Smoking cigarettes could lead to diseases like lung cancer, chronic bronchitis, emphysema, and cardiovascular disease. – Luther Terry, M.D., the 9th Surgeon General of the United States
Dr. Terry’s initial report from 1964 completely changed the way we think about smoking. Since this message the number of smokers in the U.S. is 18 percent down.
Unfortunately, there is still a lot of people who need to stop smoking. If you are one of these people you can start with these five proven strategies to help you quit smoking:
1. Exercise every day
People who exercise are more likely to overcome the urge to smoke, finds a report published in the journal Addiction. Exercise could distract you from thinking about taking a puff, and breaking a sweat may lift your mood and boost your feelings of self-control, reducing your impulsiveness.
2. Share your struggle
Smokers who share their struggles via social media are more successful at quitting, than those who seek support offline, finds University of Georgia research. Flocking to Facebook can help you link up with like-minded others over a common goal, and the more connected you feel, the more you believe you can curb your cravings.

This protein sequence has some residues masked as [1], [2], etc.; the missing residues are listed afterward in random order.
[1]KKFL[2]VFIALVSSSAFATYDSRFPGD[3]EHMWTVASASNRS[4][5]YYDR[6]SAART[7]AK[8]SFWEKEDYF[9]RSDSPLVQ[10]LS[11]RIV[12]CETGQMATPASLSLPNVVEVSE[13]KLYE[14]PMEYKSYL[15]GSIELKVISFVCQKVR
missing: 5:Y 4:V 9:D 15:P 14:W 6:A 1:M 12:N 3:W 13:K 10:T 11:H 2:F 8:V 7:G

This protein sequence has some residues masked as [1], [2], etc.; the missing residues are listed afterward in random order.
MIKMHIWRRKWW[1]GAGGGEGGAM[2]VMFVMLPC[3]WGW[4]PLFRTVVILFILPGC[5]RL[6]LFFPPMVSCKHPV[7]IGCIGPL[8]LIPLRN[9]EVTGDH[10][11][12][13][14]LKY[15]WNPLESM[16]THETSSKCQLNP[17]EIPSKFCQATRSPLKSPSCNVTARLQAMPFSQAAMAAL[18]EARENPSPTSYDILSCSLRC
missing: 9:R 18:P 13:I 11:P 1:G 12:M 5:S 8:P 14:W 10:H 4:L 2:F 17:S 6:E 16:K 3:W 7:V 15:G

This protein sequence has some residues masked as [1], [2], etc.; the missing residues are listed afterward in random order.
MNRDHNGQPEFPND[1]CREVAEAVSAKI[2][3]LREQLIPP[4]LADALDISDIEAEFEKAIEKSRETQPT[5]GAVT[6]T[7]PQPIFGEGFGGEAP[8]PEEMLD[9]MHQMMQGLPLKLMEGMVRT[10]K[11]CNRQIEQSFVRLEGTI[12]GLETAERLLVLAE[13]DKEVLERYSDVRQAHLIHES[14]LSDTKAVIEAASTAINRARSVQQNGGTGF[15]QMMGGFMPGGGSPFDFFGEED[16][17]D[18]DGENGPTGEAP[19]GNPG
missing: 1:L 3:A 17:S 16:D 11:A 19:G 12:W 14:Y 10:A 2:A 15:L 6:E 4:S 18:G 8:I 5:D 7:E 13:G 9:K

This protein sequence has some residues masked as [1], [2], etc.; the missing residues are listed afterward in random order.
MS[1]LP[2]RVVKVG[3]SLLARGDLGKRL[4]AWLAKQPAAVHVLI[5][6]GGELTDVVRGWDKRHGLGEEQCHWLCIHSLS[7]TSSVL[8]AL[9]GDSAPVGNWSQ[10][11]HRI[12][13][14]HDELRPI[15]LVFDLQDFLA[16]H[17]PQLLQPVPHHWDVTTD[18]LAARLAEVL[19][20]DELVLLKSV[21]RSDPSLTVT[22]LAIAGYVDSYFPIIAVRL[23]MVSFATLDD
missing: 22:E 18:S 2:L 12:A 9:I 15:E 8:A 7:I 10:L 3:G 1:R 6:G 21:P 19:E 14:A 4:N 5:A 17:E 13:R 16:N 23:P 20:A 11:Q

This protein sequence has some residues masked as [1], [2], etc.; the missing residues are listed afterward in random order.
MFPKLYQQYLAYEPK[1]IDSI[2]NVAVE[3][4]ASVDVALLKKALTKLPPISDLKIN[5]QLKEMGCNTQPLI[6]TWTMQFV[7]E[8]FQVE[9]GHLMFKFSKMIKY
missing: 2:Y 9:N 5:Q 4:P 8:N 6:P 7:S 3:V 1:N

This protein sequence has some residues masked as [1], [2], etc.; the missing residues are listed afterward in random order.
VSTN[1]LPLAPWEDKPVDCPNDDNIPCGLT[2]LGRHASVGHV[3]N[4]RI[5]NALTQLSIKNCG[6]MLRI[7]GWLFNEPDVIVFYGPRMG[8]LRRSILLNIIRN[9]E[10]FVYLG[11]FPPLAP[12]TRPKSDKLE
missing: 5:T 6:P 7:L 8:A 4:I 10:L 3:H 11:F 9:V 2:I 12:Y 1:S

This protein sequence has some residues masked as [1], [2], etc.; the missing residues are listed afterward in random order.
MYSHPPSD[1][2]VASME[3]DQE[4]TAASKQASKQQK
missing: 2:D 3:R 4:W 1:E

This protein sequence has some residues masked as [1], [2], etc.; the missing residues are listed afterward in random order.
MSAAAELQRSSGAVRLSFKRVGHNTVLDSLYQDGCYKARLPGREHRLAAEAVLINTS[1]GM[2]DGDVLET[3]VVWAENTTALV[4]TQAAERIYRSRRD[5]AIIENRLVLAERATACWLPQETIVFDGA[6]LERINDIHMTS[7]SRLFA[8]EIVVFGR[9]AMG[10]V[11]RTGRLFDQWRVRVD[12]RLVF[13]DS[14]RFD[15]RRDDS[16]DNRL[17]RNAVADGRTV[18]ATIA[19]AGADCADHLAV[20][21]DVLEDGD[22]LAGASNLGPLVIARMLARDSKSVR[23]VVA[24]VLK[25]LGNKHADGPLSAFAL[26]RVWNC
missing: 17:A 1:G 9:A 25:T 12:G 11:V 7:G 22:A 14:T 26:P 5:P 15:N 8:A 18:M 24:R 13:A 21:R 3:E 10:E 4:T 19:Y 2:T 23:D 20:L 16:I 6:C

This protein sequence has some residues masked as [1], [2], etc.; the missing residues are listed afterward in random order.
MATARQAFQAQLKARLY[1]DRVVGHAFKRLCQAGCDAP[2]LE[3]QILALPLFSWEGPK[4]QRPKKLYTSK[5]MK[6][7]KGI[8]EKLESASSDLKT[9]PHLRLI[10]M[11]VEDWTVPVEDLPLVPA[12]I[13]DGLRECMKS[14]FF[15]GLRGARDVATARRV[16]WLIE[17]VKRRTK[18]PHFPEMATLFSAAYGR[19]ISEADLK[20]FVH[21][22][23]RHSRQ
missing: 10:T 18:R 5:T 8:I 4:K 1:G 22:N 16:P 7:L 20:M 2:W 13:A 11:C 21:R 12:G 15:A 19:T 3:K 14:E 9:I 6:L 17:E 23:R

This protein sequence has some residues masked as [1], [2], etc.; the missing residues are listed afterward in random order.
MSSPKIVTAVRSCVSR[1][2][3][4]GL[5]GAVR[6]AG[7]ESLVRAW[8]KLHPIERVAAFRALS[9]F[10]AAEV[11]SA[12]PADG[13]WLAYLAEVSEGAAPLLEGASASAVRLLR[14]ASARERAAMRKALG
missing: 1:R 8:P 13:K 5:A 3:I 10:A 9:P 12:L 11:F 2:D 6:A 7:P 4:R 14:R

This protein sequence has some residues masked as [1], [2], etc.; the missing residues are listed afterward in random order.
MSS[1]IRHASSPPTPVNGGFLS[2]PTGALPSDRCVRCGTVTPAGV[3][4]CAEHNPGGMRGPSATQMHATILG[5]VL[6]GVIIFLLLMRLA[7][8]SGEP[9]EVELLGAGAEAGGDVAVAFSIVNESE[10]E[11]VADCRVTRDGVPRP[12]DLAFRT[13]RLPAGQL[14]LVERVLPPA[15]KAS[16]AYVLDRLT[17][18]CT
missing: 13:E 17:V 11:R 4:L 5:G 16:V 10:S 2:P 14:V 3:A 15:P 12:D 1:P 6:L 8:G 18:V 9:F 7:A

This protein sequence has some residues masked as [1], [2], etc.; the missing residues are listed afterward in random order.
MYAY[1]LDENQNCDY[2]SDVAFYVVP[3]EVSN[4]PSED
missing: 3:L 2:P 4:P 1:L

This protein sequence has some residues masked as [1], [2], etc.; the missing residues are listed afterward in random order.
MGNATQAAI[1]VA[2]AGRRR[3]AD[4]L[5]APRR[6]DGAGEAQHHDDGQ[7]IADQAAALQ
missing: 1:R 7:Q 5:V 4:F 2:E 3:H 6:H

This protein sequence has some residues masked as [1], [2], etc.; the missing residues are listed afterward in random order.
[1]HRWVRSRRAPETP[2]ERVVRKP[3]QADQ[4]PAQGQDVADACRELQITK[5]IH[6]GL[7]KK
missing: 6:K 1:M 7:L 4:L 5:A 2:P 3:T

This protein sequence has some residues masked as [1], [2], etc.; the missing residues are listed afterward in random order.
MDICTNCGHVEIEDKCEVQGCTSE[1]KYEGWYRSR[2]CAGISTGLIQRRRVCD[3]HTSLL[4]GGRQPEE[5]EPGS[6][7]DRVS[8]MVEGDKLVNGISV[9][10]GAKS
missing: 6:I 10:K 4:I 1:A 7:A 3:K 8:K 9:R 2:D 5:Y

3. Pick up some produce
Eating more fruits and vegetables could help you quit smoking and stay tobacco-free for longer, according to a 2012 study from the University at Buffalo. Hankerings for cigarettes and foods are closely linked and confused with one another, the researchers say. By eating a diet with higher fiber content, you’ll feel fuller and avoid craving confusion.
4. Get a milk mustache
Milk lends a funky taste to cigarettes. Duke researchers found that smokers were less likely to smoke with the aftertaste of moo juice in their mouth. Your move: Add more dairy to your diet. It’s a potent source of protein.
5. Download Quitpal
Quitpal (free for IOS) is an app from the National Cancer Institute. Among other features, it helps you track the money you’re saving and connects you with social media networks so friends can help you stay on track.